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Chapter 4

TEXTBOOK Chapter 4 - Psychological Assessment and Research Methods

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University of Toronto Mississauga
Hywel Morgan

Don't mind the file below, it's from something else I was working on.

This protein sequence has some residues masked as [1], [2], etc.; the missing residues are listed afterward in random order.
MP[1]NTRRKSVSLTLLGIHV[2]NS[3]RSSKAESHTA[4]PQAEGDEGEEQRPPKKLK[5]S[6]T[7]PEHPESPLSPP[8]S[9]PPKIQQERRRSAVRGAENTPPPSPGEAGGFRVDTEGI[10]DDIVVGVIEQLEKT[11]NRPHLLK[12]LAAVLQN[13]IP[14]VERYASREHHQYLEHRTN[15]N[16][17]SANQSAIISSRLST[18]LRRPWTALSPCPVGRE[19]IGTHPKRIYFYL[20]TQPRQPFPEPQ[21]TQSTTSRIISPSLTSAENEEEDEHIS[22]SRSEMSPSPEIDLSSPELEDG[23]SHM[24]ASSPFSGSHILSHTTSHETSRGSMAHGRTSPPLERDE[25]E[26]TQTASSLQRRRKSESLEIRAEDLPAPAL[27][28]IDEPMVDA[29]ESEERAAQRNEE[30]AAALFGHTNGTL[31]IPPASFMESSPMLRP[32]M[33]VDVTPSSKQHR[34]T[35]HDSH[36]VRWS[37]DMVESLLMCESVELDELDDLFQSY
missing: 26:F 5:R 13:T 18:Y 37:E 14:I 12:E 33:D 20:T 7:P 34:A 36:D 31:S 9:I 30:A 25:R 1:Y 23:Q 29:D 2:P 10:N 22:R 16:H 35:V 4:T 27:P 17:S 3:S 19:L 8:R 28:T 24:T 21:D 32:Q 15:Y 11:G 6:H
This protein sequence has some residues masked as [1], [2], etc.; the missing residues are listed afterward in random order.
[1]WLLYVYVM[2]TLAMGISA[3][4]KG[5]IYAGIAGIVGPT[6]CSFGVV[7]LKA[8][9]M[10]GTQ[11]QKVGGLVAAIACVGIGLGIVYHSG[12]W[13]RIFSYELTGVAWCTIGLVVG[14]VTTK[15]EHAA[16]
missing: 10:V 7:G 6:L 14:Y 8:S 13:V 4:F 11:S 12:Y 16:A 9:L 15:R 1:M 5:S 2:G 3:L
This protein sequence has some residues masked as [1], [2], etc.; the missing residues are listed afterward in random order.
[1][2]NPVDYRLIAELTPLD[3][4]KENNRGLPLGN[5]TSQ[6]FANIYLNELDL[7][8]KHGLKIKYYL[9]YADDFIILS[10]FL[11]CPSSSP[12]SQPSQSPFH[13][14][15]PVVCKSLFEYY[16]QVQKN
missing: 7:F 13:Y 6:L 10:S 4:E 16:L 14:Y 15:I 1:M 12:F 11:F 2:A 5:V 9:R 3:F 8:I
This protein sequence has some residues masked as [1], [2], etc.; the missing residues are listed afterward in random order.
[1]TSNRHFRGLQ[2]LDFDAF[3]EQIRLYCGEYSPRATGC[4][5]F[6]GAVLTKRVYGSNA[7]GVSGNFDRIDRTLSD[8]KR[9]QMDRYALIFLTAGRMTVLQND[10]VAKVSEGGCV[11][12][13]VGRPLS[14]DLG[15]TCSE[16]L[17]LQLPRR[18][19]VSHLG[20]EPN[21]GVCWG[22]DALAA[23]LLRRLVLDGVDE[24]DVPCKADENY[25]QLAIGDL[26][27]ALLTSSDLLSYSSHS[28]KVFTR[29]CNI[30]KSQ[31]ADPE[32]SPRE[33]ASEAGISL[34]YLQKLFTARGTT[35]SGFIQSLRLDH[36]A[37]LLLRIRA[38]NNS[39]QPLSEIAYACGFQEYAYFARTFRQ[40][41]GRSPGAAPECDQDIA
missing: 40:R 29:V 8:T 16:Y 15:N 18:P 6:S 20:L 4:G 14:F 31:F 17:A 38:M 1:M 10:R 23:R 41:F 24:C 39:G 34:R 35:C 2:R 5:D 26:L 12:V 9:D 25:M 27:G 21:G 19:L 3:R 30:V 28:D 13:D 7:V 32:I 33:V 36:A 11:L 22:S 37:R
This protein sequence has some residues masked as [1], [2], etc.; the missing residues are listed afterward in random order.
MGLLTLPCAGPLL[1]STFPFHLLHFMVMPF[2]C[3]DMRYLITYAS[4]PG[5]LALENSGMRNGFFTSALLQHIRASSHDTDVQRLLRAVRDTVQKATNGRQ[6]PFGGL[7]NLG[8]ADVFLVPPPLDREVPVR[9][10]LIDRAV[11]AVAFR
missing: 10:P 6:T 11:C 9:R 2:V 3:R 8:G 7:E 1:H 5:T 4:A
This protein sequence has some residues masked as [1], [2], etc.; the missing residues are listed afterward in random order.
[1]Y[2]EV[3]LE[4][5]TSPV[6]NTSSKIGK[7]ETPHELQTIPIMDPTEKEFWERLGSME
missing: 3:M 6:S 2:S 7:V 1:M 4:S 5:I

Chapter 4 Psychological Assessment and  Research Methods ASSESSMENT ______________________________________________________________ ___________ • Psychological assessment is the systematic gathering and evaluation of information pertaining to an individual with suspected abnormal behaviour Reliability and Validity • Test-retest reliability: the degree to which a test yields the same results when it is given more than once to the same person o The problem with test-retest reliability is that a person may get better results on the second try because they are familiar with the test. To fix this, experimenters may slightly change the test (ex. wording questions differently on a survey). This is called alternate-form reliability • Internal consistency: the degree of reliability within a test (i.e. to what extent do different parts of the same test yield the same results?). o One way to test internal consistency is split-half reliability, which is evaluated by comparing responses on odd-numbered test items with responses on even- numbered test items. o Another method called coefficient alpha is calculated by averaging the intercorrelations of all items on a given test • Face validity: the user of a test believes at the items on that test resemble the characteristics associated with the concept being tested for. o EX. Suppose you’re testing for assertiveness and there are questions like “how would you react if someone overcharged you in a store? When someone cuts in front of you in a line?” These behaviours are often related to assertiveness. • Content validity: a test’s content includes a representative sample of all behaviours thought to be related to the topic that the test is designed to measure. o EX. If a test measuring depression only focuses on sadness and doesn’t focus on topics like lack of energy or negative self-perception, it does not have good content validity. • Criterion validity: a test has good criterion validity if it gives higher scores to people who are already known to have good skills in the behaviour being tested o EX. a test measuring artistic ability should give a higher score to recognized artists and a lower score to people who have never taken art classes before. • Construct validity: refers to the importance of a test within a specific theoretical framework and can only be understood in the context of that framework. Clinical vs. Actuarial Prediction • How can you interpret results from tests? People who take the clinical approach prefer to draw on all available data guided by intuition honed with professional experience. • Those who take the actuarial approach argue that a more objective standard is needed – they use scientifically validated measures to evaluate data. • The actuarial approach is more efficient in terms of making predictions about relapse, dangerousness, improvement in therapy, etc. BIOLOGICAL ASSESSMENT________________________________________________________ Brain Imaging Techniques Computerized Axial Magnetic Resonance Imaging Positron Emission Tomography (CAT): a (MRI): a non-invasive technique Tomography (PET): radiation narrow band of x-rays is that uses magnetic fields and is generated by projected through the head radio waves to create a injected/inhaled radioisotopes. onto scintillation crystals at computer-generated image of Radiation is given off and different angles, creating a the brain. It is capable of detected by the PET 2D cross-sectional image of discriminating very small equipment. This allows the the brain. differences in water measurement of a variety of concentration in the brain. biological activities in a living brain. Neuropsychological Testing Bender Visual-Motor Halstead-Reitan Test: consists of 6 subtests: Gestalt Test: the test 1. Category test: several images are shown on a screen, and contains 9 cards with lines the examinee is asked to choose which images represent and shapes drawn on them. A patient is asked first to copy certain categories (ex. shape, size, location, and colour). them onto another card, and This measures abstract thinking then to draw them from 2. Rhythm test: examinee listens to 30 pairs of rhythmic memory. Certain errors (rotation of figures, beats, and is asked to choose which pairs are the same perseveration, fragmentation, and which are different. This measures concentration and oversimplification, inability to attention copy angles, and reversals) 3. Tactual performance test: examinee fits blocks of various indicate neurological shapes in their corresponding spaces on a board while impairment. blindfolded. They then draw the board from memory. This tests visual memory. 4. Tapping test: examinee taps rapidly on a lever 5. Grip strength test: examine grips a dynamometer, which measures grip strength. This helps in locating brain damage 6. Auditory test: examine has to identify aurally transmitted nonsense words. PSYCHOLOGICAL ASSESSMENT____________________________________________________ Clinical Interviews Unstructured interviews: the Structured interviews: the Semi-structured interviews: interviewer as no script. It is interviewer has a the interviewer has leeway free-flowing and allows the predetermined set of about what questions they interviewer to concentrate on questions to ask the patient. It ask, but they follow a a patient’s unique style. is more reliable, but doesn’t guideline about which allow interviewers to form a categories of questions to bond with the patient. cover. Assessment of Intelligence Stanford-Binet intelligence scale: assess 5 Wechsler Adult Intelligence Scale (WAIS): kinds of ability: fluid reasoning, knowledge, measures diverse aspects of intelligence and visual-spatial processing, quantitative consists of 10 core subtests and 5 reasoning, and working memory. If produces supplementary subtests: 4 verbal separate scores for each of these functions as comprehension tests, 3 working memory tests, well as a global IQ score that summarizes the 5 perceptual reasoning tests, and 3 processing child’s ability. speed tests. Personality Assessment Projective tests: the patient Rorshach Inkblot test: the patient looks at a blot of ink and is presented with an tells the clinician what picture they see. Initially, clinicians use ambiguous stimulus and will their own approach to interpret the results, but the exner project their unconscious system has been developed to increase validity and reliability motives, needs, drives, of the inkblot tests by standardizing the scoring of responses to feelings, defences, and the inkblots. personality characteristics on Thematic Apperception test: the patient is shown cards with that stimulus. There are two ambiguous pictures of social interactions and is asked to make projective tests we use: the Rorschach Inkblot test, and up a story about what is happening in the picture. Clinicians assume that the patients identify with the protagonist in the the TAT. story and project their needs and conflicts onto the events they make up. Personality inventories: a Minnesota Multiphasic Personality Inventory (MMPI): range of instruments have contains 567 questions grouped into 10 content scales plus also been developed that use additional scales. Each item is a statement, and the patient has scientifically accepted to answer “true”, “false”, or “cannot say.” It is multiphasic procedures such as because it assesses many aspects of personality. It focuses standardization, establishment mostly on Axis I disorders in the DSM IV. This assessment of norms, clinical and control includes the L (lie) scale, the F (infrequency) scale, and the K groups, and statistically (defensiveness) scale to account for people answering validated methods of dishonestly on the questionnaire. interpretation. Millon Clinical Multiaxial Inventory (MCMI): consists of 175 self-reported true-false items that yield scores for 24 clinical scales. It focuses on Axis II disorders. Personality Assessment Inventory (PAI): a self- administered, objective inventory of adult personality. It consists of 344 items that use a 4-point Likert scale (instead of true-false items) that can assess symptoms that range from mild to severe. BEHAVIOURAL AND COGNITIVE ASSESSMENT________________________________________